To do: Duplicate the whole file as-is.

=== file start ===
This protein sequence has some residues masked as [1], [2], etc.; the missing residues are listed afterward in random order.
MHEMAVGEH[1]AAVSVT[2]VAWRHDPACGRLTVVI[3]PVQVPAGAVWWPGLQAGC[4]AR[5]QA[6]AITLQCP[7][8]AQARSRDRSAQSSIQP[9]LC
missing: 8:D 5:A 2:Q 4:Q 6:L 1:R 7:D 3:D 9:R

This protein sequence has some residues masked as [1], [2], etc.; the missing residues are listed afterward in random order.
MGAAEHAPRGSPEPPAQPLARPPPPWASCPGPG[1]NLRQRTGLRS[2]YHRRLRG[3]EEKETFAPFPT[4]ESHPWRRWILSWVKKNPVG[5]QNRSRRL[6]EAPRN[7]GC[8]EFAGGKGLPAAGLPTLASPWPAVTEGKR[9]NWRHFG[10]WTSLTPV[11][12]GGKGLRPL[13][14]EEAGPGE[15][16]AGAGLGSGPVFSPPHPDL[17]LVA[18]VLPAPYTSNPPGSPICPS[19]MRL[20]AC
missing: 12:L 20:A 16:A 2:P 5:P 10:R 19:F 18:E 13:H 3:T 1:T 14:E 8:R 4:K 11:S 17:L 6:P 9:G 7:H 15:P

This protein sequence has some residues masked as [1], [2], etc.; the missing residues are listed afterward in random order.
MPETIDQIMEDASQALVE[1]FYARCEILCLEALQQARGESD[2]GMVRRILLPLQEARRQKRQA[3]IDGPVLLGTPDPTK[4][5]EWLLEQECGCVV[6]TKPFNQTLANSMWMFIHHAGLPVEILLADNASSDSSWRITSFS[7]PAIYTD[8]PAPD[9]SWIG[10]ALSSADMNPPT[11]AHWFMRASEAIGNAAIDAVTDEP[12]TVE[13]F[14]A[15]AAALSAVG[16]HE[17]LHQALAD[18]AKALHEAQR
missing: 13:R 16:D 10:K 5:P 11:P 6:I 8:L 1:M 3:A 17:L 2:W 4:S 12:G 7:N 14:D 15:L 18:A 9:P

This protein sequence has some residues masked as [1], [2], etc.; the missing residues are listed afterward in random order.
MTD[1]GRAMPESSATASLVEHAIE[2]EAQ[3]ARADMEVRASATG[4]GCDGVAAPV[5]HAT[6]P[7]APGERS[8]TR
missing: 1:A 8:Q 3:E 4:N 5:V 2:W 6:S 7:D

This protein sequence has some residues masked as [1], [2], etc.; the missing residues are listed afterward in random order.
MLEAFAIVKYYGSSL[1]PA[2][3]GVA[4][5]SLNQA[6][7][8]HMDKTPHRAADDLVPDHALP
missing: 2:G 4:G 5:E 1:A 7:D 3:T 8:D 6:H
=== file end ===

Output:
This protein sequence has some residues masked as [1], [2], etc.; the missing residues are listed afterward in random order.
MHEMAVGEH[1]AAVSVT[2]VAWRHDPACGRLTVVI[3]PVQVPAGAVWWPGLQAGC[4]AR[5]QA[6]AITLQCP[7][8]AQARSRDRSAQSSIQP[9]LC
missing: 8:D 5:A 2:Q 4:Q 6:L 1:R 7:D 3:D 9:R

This protein sequence has some residues masked as [1], [2], etc.; the missing residues are listed afterward in random order.
MGAAEHAPRGSPEPPAQPLARPPPPWASCPGPG[1]NLRQRTGLRS[2]YHRRLRG[3]EEKETFAPFPT[4]ESHPWRRWILSWVKKNPVG[5]QNRSRRL[6]EAPRN[7]GC[8]EFAGGKGLPAAGLPTLASPWPAVTEGKR[9]NWRHFG[10]WTSLTPV[11][12]GGKGLRPL[13][14]EEAGPGE[15][16]AGAGLGSGPVFSPPHPDL[17]LVA[18]VLPAPYTSNPPGSPICPS[19]MRL[20]AC
missing: 12:L 20:A 16:A 2:P 5:P 10:R 19:F 18:E 13:H 3:T 1:T 14:E 8:R 4:K 11:S 17:L 6:P 9:G 7:H 15:P

This protein sequence has some residues masked as [1], [2], etc.; the missing residues are listed afterward in random order.
MPETIDQIMEDASQALVE[1]FYARCEILCLEALQQARGESD[2]GMVRRILLPLQEARRQKRQA[3]IDGPVLLGTPDPTK[4][5]EWLLEQECGCVV[6]TKPFNQTLANSMWMFIHHAGLPVEILLADNASSDSSWRITSFS[7]PAIYTD[8]PAPD[9]SWIG[10]ALSSADMNPPT[11]AHWFMRASEAIGNAAIDAVTDEP[12]TVE[13]F[14]A[15]AAALSAVG[16]HE[17]LHQALAD[18]AKALHEAQR
missing: 13:R 16:D 10:K 5:P 11:P 6:I 8:L 1:M 3:A 17:L 2:W 4:S 12:G 7:N 14:D 15:L 18:A 9:P

This protein sequence has some residues masked as [1], [2], etc.; the missing residues are listed afterward in random order.
MTD[1]GRAMPESSATASLVEHAIE[2]EAQ[3]ARADMEVRASATG[4]GCDGVAAPV[5]HAT[6]P[7]APGERS[8]TR
missing: 1:A 8:Q 3:E 4:N 5:V 2:W 6:S 7:D

This protein sequence has some residues masked as [1], [2], etc.; the missing residues are listed afterward in random order.
MLEAFAIVKYYGSSL[1]PA[2][3]GVA[4][5]SLNQA[6][7][8]HMDKTPHRAADDLVPDHALP
missing: 2:G 4:G 5:E 1:A 7:D 3:T 8:D 6:H